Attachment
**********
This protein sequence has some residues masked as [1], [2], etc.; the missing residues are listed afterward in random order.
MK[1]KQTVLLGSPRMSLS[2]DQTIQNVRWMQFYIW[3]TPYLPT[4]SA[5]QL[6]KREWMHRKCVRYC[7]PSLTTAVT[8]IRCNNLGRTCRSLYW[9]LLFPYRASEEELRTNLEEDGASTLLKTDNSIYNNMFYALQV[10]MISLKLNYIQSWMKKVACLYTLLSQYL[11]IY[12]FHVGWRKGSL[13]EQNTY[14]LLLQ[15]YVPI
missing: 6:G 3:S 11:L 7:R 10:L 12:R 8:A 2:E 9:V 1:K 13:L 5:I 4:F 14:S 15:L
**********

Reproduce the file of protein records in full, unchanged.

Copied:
This protein sequence has some residues masked as [1], [2], etc.; the missing residues are listed afterward in random order.
MK[1]KQTVLLGSPRMSLS[2]DQTIQNVRWMQFYIW[3]TPYLPT[4]SA[5]QL[6]KREWMHRKCVRYC[7]PSLTTAVT[8]IRCNNLGRTCRSLYW[9]LLFPYRASEEELRTNLEEDGASTLLKTDNSIYNNMFYALQV[10]MISLKLNYIQSWMKKVACLYTLLSQYL[11]IY[12]FHVGWRKGSL[13]EQNTY[14]LLLQ[15]YVPI
missing: 6:G 3:S 11:L 7:R 10:L 12:R 8:A 2:E 9:V 1:K 13:L 5:I 4:F 14:S 15:L